KPMG predicts that Q2 of 2023 will be another challenging time for VC investment. Last year also saw reductions in VC spending here, a previous report claimed.
The latest quarterly Venture Pulse report by KPMG indicates that venture capital investment in Ireland has taken a significant knock, with investment down by 57pc this quarter compared to Q1 of 2022.
According to the report, 24 VC deals closed in Q1 of this year, worth a combined total of $172.8m.
While that figure was down by more than half compared to the same quarter of 2022, the overall VC investment picture for 2022 was similarly negative. KPMG’s previous quarterly Venture Pulse report, released in January of this year, claimed that VC investment in 2022 was down by 38pc.
KPMG is not predicting positivity for the coming financial quarter either.
Anna Scally, partner and head of technology and media at KPMG Ireland, said that Q2 of 2023 “will likely be another challenging quarter for VC investment in Ireland and VC investors will likely remain cautious, scrutinising deals carefully to assess whether business models will be resilient, while also putting more pressure on their portfolio companies to cut costs.”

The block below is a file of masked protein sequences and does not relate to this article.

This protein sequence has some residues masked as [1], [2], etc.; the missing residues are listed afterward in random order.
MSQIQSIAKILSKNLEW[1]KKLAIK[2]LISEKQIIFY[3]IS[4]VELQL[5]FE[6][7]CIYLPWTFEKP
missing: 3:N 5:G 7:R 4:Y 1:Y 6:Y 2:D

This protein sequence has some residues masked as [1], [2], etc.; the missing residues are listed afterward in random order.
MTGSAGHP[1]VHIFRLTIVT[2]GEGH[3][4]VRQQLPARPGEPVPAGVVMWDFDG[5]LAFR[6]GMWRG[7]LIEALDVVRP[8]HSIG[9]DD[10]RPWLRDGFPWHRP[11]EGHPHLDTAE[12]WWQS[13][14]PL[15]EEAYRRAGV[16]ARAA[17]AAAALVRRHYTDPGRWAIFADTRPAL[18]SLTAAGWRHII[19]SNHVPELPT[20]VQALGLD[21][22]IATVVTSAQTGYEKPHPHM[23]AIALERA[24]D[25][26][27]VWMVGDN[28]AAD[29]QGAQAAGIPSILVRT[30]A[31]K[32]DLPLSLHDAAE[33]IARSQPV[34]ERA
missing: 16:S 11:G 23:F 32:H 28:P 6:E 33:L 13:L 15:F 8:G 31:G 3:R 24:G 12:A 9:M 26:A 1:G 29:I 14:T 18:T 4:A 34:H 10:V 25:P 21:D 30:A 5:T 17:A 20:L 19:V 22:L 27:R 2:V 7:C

However, the report was not totally negative. Scally predicts that investment will continue in “high priority areas” such as medtech, energy, cybersecurity, cleantech and ESG.
Scally also pointed out that based on the findings from Q1 of 2023, a fairly diverse range of start-ups attracted VC investment in recent months. Many of these deals were relatively small.
The biggest deal from this quarter was the $32m (€30m) raised by the Galway-based medical device company Vivasure Medical.
The next biggest deal by size was the $25m raised by the Dublin-headquartered medtech company Fire1.
Other notable deals in recent months include digital pathology company Deciphex which raised $16m; social media tracking and predictions company NewsWhip’s $13m; and cybersecurity company Siren’s $12m.
Scally said that a positive takeaway from the last quarter was that there has not been “a complete drop off in early-stage deals”.
“Notwithstanding the inherent risks and uncertainty about the future, VCs realise they still need to invest in early-stage companies. Otherwise, they risk missing out on the next wave of growth companies.”
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